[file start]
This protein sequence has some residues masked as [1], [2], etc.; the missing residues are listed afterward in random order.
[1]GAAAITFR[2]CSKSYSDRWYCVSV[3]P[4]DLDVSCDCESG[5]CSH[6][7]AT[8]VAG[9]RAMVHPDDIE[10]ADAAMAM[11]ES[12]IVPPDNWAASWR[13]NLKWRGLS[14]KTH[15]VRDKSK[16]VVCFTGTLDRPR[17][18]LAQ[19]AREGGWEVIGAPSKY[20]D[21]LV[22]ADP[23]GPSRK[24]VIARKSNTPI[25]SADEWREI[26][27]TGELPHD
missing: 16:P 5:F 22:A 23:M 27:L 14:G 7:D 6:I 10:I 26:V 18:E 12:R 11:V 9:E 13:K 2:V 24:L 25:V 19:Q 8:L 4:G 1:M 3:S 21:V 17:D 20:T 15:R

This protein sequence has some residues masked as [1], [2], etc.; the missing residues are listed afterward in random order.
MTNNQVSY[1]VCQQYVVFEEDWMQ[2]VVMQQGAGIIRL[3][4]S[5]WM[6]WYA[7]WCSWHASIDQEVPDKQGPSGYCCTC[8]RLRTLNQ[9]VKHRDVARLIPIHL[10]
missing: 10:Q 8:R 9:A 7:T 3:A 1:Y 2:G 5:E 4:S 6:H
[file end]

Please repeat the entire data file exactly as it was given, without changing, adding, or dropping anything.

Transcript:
This protein sequence has some residues masked as [1], [2], etc.; the missing residues are listed afterward in random order.
[1]GAAAITFR[2]CSKSYSDRWYCVSV[3]P[4]DLDVSCDCESG[5]CSH[6][7]AT[8]VAG[9]RAMVHPDDIE[10]ADAAMAM[11]ES[12]IVPPDNWAASWR[13]NLKWRGLS[14]KTH[15]VRDKSK[16]VVCFTGTLDRPR[17][18]LAQ[19]AREGGWEVIGAPSKY[20]D[21]LV[22]ADP[23]GPSRK[24]VIARKSNTPI[25]SADEWREI[26][27]TGELPHD
missing: 16:P 5:F 22:A 23:M 27:L 14:G 7:D 6:I 10:I 26:V 18:E 12:R 11:V 9:E 13:K 2:V 24:L 25:V 19:Q 8:L 4:G 1:M 3:S 21:V 17:D 20:T 15:R

This protein sequence has some residues masked as [1], [2], etc.; the missing residues are listed afterward in random order.
MTNNQVSY[1]VCQQYVVFEEDWMQ[2]VVMQQGAGIIRL[3][4]S[5]WM[6]WYA[7]WCSWHASIDQEVPDKQGPSGYCCTC[8]RLRTLNQ[9]VKHRDVARLIPIHL[10]
missing: 10:Q 8:R 9:A 7:T 3:A 1:Y 2:G 5:E 4:S 6:H